Wall Street Gains At Harvard B-School

Harvard Business School's Class of 2014

Harvard Business School’s Class of 2014

Harvard Business School today (Nov. 10) revealed that more of its graduating MBAs this year chose finance as their career and the swing toward Wall Street helped to increase median starting salaries by $5,000 to $125,000 for the class.

Roughly 33% of the Class of 2014 went into financial services, up from a low of 27% last year but still well below the 45% who ventured into finance in 2008 just before the Great Recession hit and caused massive disruption on Wall Street. The biggest shift occurred in highly lucrative private equity jobs which attracted 13% of this year’s MBAs, up from 9% a year ago.

Along with hedge funds, PE shops paid the highest median base salaries to start—$150,000, $25,000 more than the class median salary. Plus, more than a third of the MBAs going into PE pulled down $25,000 sign-on bonuses, while four in ten reported receiving a median other guaranteed year-end bonus of $80,000. For a graduating MBA who collected all three elements of compensation—salary, signing bonus, and year-end bonus—the total median first-year take would be $255,000. Interestingly, the year-end median guaranteed bonus in PE fell by $55,000 from a high of $135,000 last year.

PE: $170K at Stanford. $150K at Harvard. $140K at Wharton

As high as those numbers are, they are slightly below those reported this year by MBAs who went into private equity at Stanford University’s Graduate School of Business. Some 12% of Stanford grads accepted PE jobs this year, pulling down median base starting salaries of $170,000—$20,000 higher than Harvard MBAs. At Wharton, where 8.5% of the MBAs went into PE this year, the median starting base was $140,000.

The compensation and career choices were disclosed on Harvard Business School’s website this morning. In most cases, they reflect conservative estimates of total compensation. None of the numbers, for example, include such things as a performance bonus, reimbursements, profit sharing, 401k match, stock and/or stock options. All of the salary information is self-reported to the school by students.

In addition to the $125K median base reported by the class, two of every three graduates reported a median signing bonus of $25,000, while one in five (20%) reported other year-end guaranteed bonus of $34,700, slightly higher than last year’s $30,000 median. The total median first-year take for an MBA pulling down all three: $184,700.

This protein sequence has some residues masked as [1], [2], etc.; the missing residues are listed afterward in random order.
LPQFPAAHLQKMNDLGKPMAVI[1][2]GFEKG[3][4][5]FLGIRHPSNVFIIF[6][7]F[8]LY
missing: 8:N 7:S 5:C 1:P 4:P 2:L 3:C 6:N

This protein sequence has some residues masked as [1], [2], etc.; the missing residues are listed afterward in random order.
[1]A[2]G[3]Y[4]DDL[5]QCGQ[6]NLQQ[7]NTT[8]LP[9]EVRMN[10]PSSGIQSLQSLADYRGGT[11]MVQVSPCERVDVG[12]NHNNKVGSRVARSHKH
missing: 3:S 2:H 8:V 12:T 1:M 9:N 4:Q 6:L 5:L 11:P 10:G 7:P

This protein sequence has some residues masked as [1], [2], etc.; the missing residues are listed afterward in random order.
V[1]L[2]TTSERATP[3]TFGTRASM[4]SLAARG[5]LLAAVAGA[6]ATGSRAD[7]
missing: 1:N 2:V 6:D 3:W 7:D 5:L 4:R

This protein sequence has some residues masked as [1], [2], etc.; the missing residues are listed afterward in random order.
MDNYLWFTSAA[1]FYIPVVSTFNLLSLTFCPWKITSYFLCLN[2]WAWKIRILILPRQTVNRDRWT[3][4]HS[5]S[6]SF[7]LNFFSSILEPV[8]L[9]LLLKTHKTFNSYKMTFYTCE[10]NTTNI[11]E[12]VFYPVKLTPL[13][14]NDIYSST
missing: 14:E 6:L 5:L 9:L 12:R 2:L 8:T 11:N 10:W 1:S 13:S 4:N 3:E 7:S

Unlike some other business schools, Harvard does not disclose the high and low compensation by industry so it’s not possible to identify the highest compensation package by a graduating student. Instead, it reports the 25th and 75th percentile numbers for salaries. The highest 75th percentile base salary reported in private equity was $175,000. Hedge fund median pay this year jumped $10,000 to match PE’s $150,000, up from $140,000 last year. About 5% of the class went into hedge funds, same as a year ago.

Venture capital—drawing just 2% of the class, up from 1% last year—paid median salaries of $135,000, down from $140,000 a year ago. That brought the standard VC salary levels down to consulting levels, though the potential upside through bonus money was higher.

After financial services, consulting drew the most interest on campus. HBS said that 23% of the class went to work for a consulting firm, roughly the same as last year’s 22%. The standard consulting pay package: $135,000 in median base, a $25,000 signing bonus (received by 89% of the MBAs), and a more elusive year-end other guaranteed bonus of $25,000 (received by only 12% of the consultants).


Technology was the third most sought after industry sector this year, though at 17% it failed to show any growth. Last year, in fact, 18% of the HBS class went into tech. The median base salary was $120,000, while the median sign-on bonus reported was $25,000, up $5,000 from last year. Some 78% of the MBAs who accepted jobs in technology received those bonuses. Other median guaranteed bonus of $20,000 in tech was landed by just 19% of the class.

Consumer products, health care, and manufacturing each landed 5% of the class. Manufacturing, with media starting salaries of $120,000, was down from 7%, while consumer products, which started MBAs at a median $106,000 base, was about the same, down from 6% in 2013. The health care industry, which offered base salaries of $117,500, attracted exactly the same 5% percentage of the class as it did last year.

The lowest median salaries—$90,000—went to MBAs who entered the non-profit and government sector. Some 3% of the class chose this career, down from 5% last year.

Harvard said about 8% of the class, or a total of 74 graduates, started new businesses out of the school this year, up from 7%, or 66 members of the class in 2013. About 8% of this year’s class was either sponsored by a company or already employed, a significant jump from the 2% a year ago.

(See following page for how HBS’ Class of 2014 Compares with Stanford, Wharton & Other Top Schools)

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